ANAHEIM -- For the sixth time this season and the 17th time in his career, Howie Kendrick found his name at the top of the Angels' lineup card on Saturday at Angel Stadium for an assignment against Royals ace James Shields.
Having spent most of his career batting second or down in the order, Kendrick has adapted well to the leadoff responsibilities with a .409 on-base percentage along with a .316 batting average. His .351 OBP in his 16 career starts leading off compares favorably to his .322 career norm to go with a .293 batting average.
Hitting .311 overall with a .385 on-base percentage this season, Kendrick has drawn 19 walks in 206 plate appearances. He took 23 free passes last season in 513 plate appearances.
"Howie's off to a good start in the batter's box," said Angels manager Mike Scioscia, who has been mixing and matching at the top of the order during the recent absence of Kole Calhoun. "He's seeing the ball well, starting to draw some walks. The important thing with Howie is not really his walk rate; it's his ability to get a good pitch and square it up.
"He's definitely shown some plate discipline. Leading off, he's responded well to it. He's getting on base, hitting the ball hard. He's been really comfortable in the leadoff spot."
Kendrick is a .565 career hitter in 23 at-bats against Shields, with four doubles, a triple and a homer. One thing Kendrick doesn't want to change as a leadoff hitter is his ability to hammer a first pitch if it's in his happy zone. Putting first pitches in play 18 times this season, he's batting .556 with a .778 slugging percentage.
Kendrick has been most productive this season batting fifth. In 15 starts, he has a .397/.478/.500 line. Batting cleanup 16 times, he has produced two homers and 10 RBIs but his average is .258. He has hit sixth most often in his career, batting .309 with a .450 slugging percentage.
With nine steals (in 11 attempts), Kendrick is five shy of his career high for a season.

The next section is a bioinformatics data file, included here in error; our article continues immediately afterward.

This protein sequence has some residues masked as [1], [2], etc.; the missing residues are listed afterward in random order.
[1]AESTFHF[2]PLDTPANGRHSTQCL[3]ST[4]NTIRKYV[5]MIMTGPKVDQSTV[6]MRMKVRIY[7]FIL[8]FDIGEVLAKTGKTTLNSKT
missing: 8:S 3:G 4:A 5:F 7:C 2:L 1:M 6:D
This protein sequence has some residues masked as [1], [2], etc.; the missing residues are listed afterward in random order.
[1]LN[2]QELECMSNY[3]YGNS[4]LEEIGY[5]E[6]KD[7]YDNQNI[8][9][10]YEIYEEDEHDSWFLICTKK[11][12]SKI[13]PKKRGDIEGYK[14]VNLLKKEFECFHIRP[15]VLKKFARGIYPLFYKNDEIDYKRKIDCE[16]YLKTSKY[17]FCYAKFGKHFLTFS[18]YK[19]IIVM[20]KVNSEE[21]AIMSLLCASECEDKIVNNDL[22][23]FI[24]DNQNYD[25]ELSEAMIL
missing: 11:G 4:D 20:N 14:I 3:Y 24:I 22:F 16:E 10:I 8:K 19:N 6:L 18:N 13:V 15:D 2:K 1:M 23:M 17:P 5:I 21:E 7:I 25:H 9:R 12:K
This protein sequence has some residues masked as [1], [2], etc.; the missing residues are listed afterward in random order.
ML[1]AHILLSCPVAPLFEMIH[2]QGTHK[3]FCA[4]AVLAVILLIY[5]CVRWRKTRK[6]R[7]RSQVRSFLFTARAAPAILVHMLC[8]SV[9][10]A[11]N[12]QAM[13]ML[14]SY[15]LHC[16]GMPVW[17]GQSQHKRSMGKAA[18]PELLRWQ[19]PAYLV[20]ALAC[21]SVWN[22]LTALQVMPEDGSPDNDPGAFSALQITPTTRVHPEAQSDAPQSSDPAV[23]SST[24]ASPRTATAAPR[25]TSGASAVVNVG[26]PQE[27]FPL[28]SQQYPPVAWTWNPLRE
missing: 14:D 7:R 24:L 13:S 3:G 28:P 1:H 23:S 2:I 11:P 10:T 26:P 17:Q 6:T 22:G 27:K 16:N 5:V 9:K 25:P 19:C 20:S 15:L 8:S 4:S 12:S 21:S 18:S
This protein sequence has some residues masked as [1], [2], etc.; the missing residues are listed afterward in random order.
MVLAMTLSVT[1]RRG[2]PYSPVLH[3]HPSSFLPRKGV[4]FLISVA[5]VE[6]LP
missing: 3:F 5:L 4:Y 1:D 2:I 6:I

Hamilton on the mend
ANAHEIM -- Getting a positive report from Adam Nevala, the Angels' head athletic trainer, manager Mike Scioscia was optimistic that Josh Hamilton would get back on course for a return after sitting out Friday and Saturday's games with Triple-A Salt Lake with soreness in his left thumb.
Hamilton had aggravated the surgically repaired thumb when he was jammed in his final at-bat Thursday night.
"Adam talked to him this morning," Scioscia said. "He said he felt good."
In his rehab debut on Thursday night against the Dodgers' Albuquerque affiliate, Hamilton singled and doubled in four at-bats for the Pacific Coast League Bees. He was jammed by Jose Dominguez, a hard-throwing right-hander, in the ninth inning and felt discomfort taking batting practice on Friday.
Sidelined since April 8, Hamilton -- off to a blazing start with a .444 average and .741 slugging mark through eight games -- was hoping to come off the disabled list in time for Monday's series opener against the Mariners in Seattle.
De La Rosa 'not quite ready'
ANAHEIM -- Sean Burnett's return to the Angels' bullpen was timely and effective on Friday night against the Royals, but Dane De La Rosa, the club's 2013 workhorse, is "not quite ready" to join Burnett and Co., according to Angels manager Mike Scioscia.
De La Rosa, out since April 13 with shoulder joint irritation, worked one inning on Friday night for Triple-A Salt Lake against Fresno, yielding a home run to Darren Ford while facing four hitters, striking out one. De La Rosa has a 4.05 ERA for the Bees.
"His velocity is about where it's been," Scioscia said. "He's at a little bit of a plateau. Right now he's not quite ready. I don't know how long it's going to take."
Burnett was thrown into the fire by Scioscia, who summoned the veteran lefty to face Eric Hosmer in the seventh inning of a 6-1 victory. Hosmer grounded out to second to end the inning.
"I think it was important Sean Burnett got in a game and got a key out," Scioscia said. "He came out of it fine. He had good action on his sinker."
Signed for two years and $8 million in December 2012, Burnett made only 13 appearances last year before undergoing elbow surgery in August. He underwent Tommy John surgery in 2004.
After a setback in Spring Training, Burnett made six rehab appearances for Double-A Arkansas, throwing 5 1/3 innings, before returning to the Angels' roster.
• Starting pitching clearly is at the forefront of the Angels' recent surge. The rotation's 3.41 ERA ranks third in the American League. At this point last season, the starters' ERA of 4.79 was 11th in the AL. Angels starters are averaging 6.34 innings per outing.
• J.B. Shuck isn't letting his demotion to Triple-A Salt Lake affect his production. The outfielder is batting .386 after picking up a pair of hits on Friday night.
• Aggressive baserunning takes a variety of forms. The Angels came into Saturday's game leading the Majors with 15 triples, one more than the D-backs. Mike Trout leads with four, and Erick Aybar, Howie Kendrick and Ian Stewart have three each. The Angels are fifth in the AL in steals with 32, with the third-best success rate of 82.1 percent.
Lyle Spencer is a reporter for MLB.com. This story was not subject to the approval of Major League Baseball or its clubs.